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Posted by Bill Graber on Tue, Mar 21 2017 @ 8:31 AM

Lightweight servo actuators lower robotic RSW costs

Buyers want sturdy, well-built cars, so the quality of welds that hold auto bodies together is crucial to vehicle manufacturers.  Manufacturers want strong welds that are consistently and accurately placed so the finished car looks both durable and attractive.

Welding robots for resistance spot welding (RSW) have been a boon to auto manufacturers because they provide consistent weld placement.  But all welding robots need actuators to carry and power the weld gun. Those actuators have a huge impact on the consistent quality of welds. They can also impact the cost of robotic resistance spot welding.

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Posted by Gary Rosengren on Tue, Nov 03 2015 @ 8:30 AM

Servo welding actuators improve weld quality, reduce costs

Reducing manufacturing costs and improving product quality are driving forces in automotive manufacturing. Automation plays a key role in achieving these goals, and robots, especially welding robots, are an important part of the automation picture.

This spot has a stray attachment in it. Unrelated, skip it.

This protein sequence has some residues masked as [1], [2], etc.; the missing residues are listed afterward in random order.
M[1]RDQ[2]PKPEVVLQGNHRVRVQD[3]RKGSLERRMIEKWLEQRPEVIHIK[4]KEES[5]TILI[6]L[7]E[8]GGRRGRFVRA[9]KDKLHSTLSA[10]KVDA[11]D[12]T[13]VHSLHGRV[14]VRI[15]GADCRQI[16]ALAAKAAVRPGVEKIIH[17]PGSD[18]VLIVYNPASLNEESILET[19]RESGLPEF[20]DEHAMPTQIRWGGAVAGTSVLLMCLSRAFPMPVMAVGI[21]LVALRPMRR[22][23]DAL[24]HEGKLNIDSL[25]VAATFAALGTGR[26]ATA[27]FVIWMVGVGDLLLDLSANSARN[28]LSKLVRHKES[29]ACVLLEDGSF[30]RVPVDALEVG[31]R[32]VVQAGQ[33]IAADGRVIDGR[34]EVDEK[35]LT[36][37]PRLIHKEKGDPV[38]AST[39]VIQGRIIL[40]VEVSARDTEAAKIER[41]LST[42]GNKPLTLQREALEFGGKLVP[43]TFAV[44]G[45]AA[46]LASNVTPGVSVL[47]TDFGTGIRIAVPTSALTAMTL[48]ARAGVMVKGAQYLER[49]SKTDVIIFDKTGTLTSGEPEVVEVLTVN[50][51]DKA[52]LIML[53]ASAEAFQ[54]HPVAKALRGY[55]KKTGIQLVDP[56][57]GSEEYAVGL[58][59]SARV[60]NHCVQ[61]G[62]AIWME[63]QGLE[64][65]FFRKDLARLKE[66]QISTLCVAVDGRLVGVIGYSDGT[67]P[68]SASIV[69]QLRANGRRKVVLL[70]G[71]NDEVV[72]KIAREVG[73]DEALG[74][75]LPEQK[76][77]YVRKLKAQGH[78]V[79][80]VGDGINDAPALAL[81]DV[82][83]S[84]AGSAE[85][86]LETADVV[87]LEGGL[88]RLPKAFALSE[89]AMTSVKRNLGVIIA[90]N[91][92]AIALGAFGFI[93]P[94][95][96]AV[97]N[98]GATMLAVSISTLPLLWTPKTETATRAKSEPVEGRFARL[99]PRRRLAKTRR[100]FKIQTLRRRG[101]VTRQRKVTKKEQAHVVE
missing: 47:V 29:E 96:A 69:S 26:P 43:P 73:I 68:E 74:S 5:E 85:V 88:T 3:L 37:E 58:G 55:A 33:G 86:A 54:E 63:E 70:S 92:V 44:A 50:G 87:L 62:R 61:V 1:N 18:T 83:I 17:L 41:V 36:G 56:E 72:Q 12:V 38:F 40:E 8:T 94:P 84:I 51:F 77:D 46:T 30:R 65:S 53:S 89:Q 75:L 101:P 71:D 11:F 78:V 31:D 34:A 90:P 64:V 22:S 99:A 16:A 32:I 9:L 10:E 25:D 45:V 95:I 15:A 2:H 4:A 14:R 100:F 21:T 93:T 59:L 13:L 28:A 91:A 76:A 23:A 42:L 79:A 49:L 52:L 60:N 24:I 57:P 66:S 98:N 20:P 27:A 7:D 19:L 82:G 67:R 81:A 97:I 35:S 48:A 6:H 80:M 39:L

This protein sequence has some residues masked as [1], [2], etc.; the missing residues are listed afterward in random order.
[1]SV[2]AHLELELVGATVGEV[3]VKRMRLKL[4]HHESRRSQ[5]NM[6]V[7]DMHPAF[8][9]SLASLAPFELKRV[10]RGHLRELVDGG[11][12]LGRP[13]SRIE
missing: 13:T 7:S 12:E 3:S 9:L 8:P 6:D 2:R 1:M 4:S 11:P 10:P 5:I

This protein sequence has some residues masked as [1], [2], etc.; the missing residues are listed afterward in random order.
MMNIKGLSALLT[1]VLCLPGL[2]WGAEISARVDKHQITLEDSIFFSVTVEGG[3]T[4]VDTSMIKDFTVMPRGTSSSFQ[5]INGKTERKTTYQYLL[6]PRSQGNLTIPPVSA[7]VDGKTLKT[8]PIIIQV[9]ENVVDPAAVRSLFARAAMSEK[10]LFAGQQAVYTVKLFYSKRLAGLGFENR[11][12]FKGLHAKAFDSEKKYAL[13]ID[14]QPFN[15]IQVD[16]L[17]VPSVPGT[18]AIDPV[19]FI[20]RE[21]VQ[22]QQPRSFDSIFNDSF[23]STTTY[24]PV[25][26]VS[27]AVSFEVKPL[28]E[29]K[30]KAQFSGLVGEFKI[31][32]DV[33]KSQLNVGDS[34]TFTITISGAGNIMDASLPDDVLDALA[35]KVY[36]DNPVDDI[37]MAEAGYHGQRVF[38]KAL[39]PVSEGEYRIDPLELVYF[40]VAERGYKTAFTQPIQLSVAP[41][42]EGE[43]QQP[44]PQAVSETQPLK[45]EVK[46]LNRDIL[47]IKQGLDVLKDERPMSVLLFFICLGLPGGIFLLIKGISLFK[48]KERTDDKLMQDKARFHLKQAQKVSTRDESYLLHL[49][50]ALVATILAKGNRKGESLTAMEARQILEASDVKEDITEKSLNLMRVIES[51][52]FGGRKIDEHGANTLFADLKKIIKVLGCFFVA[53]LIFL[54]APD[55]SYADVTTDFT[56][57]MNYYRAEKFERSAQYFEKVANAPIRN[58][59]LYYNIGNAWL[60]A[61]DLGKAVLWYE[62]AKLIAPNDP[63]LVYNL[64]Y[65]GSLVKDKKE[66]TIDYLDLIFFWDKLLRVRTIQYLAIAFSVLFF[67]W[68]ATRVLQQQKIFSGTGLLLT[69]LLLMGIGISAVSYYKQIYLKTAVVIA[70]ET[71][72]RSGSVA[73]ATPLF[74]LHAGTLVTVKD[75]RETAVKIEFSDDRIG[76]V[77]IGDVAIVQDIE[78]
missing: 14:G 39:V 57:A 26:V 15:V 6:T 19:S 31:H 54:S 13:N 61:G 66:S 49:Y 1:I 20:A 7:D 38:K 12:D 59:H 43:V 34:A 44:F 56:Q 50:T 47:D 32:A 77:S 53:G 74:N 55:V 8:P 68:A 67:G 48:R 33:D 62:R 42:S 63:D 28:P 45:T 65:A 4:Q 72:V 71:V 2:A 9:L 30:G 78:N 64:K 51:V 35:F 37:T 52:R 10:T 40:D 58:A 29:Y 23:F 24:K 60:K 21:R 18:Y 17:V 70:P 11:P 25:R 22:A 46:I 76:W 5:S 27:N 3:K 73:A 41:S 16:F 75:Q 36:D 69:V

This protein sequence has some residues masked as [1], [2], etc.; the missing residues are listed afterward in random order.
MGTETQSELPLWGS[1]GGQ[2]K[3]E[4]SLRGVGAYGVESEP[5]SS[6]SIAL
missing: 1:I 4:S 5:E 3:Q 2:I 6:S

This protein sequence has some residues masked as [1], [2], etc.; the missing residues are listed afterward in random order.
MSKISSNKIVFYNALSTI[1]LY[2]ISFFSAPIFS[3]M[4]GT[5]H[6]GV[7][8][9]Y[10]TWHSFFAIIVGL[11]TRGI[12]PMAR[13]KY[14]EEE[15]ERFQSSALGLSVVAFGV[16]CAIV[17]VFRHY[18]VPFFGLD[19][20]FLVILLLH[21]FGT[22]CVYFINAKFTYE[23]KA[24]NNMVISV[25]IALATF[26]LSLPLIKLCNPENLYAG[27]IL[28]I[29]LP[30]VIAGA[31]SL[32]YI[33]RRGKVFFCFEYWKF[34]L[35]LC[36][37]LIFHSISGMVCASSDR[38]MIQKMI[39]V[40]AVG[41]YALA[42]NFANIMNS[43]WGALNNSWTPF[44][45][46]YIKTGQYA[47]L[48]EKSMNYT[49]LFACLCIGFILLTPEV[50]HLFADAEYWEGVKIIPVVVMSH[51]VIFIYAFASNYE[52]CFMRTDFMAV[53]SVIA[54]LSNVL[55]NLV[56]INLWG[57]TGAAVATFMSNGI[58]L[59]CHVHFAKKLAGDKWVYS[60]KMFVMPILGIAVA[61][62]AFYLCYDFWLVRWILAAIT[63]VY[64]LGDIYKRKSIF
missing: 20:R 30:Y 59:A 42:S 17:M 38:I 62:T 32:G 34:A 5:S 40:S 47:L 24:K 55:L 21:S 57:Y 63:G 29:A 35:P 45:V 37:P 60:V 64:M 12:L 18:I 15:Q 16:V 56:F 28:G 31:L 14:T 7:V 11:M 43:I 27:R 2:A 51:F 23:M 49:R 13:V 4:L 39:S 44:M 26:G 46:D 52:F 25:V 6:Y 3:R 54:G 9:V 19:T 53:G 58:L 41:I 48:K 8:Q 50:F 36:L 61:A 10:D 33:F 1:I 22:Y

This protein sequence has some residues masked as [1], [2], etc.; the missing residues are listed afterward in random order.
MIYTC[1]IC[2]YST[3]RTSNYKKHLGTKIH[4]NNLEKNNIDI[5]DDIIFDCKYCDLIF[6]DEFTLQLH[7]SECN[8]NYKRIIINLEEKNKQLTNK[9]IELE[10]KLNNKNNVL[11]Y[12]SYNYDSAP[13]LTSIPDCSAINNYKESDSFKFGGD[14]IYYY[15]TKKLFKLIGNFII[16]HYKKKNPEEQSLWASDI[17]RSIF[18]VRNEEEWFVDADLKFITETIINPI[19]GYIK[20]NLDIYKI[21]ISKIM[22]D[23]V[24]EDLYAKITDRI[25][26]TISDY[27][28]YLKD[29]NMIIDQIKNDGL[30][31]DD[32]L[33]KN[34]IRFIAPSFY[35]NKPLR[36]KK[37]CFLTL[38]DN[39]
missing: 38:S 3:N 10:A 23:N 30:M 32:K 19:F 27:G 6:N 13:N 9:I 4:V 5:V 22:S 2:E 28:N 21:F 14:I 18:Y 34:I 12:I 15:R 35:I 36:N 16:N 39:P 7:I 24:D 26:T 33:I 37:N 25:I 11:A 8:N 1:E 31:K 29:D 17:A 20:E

Resistance spot welding is used extensively in auto frame and body construction, and robotic welding lines are familiar sights in many plants. This type of welding requires speed, exact placement of welds, and precise pressure on weld tips. Most resistance spot welding robots rely on servo welding actuators to control cycle timing and pressure on weld tips.

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Posted by Gary Rosengren on Tue, Jul 21 2015 @ 8:30 AM

Better welds with electric linear actuators for resistance welding robots

U.S. and European car manufacturers have long been convinced of the benefits of automation in their production facilities. Spot welding robots are common in their body production lines.

Automation and robotics offer advantages in cost savings and quality, but plants in India, China, and Southeast Asia have been slow to get on the bandwagon. Perhaps some plant managers see these production processes as too expensive or difficult to implement. Whatever the reason, that situation may be changing according to a Frost & Sullivan study described in an article on The

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